Spatial reasoning measured in infancy predicts how children do at math at four years of age, finds a new study published in Psychological Science.
“We’ve provided the earliest documented evidence for a relationship between spatial reasoning and math ability,” says Emory University psychologist Stella Lourenco, whose lab conducted the research. “We’ve shown that spatial reasoning beginning early in life, as young as six months of age, predicts both the continuity of this ability and mathematical development.”
Emory graduate student Jillian Lauer is co-author of the study. The researchers controlled the longitudinal study for general cognitive abilities of the children, including measures such as vocabulary, working memory, short-term spatial memory and processing speed.
“Our results suggest that it’s not just a matter of smarter infants becoming smarter four-year-olds,” Lourenco says. “Instead, we believe that we’ve honed in on something specific about early spatial reasoning and math ability.”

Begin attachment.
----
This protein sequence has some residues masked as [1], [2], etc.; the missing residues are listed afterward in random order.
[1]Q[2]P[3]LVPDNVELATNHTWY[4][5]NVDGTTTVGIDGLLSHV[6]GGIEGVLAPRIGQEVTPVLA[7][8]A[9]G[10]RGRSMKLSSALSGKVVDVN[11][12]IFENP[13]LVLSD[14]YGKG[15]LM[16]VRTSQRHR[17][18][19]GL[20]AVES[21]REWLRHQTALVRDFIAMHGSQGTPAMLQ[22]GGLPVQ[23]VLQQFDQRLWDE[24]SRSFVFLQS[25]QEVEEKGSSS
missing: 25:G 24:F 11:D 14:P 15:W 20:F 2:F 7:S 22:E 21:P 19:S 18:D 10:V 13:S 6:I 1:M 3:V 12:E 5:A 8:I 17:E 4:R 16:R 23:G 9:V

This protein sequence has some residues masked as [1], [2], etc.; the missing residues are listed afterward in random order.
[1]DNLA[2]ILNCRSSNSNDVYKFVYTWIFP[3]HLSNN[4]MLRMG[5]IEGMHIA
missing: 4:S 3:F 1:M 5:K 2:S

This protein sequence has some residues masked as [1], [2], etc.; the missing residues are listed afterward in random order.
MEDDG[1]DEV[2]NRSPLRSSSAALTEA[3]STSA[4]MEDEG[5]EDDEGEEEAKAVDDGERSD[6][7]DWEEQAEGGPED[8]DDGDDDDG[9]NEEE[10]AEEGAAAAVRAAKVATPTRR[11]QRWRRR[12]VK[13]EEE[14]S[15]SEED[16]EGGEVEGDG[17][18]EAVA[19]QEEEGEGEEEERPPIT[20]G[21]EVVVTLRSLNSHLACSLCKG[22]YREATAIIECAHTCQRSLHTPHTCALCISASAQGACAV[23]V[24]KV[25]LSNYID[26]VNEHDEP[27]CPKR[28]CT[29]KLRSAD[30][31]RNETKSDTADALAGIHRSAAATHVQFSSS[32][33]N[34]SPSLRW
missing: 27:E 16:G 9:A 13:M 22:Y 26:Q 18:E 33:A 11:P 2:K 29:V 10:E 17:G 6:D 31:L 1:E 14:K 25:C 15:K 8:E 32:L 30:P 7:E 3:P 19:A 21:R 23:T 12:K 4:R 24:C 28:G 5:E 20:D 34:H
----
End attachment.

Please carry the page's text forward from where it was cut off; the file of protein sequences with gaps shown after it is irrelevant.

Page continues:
The findings may help explain why some people embrace math while others feel they are bad at it and avoid it. “We know that spatial reasoning is a malleable skill that can be improved with training,” Lourenco says. “One possibility is that more focus should be put on spatial reasoning in early math education.”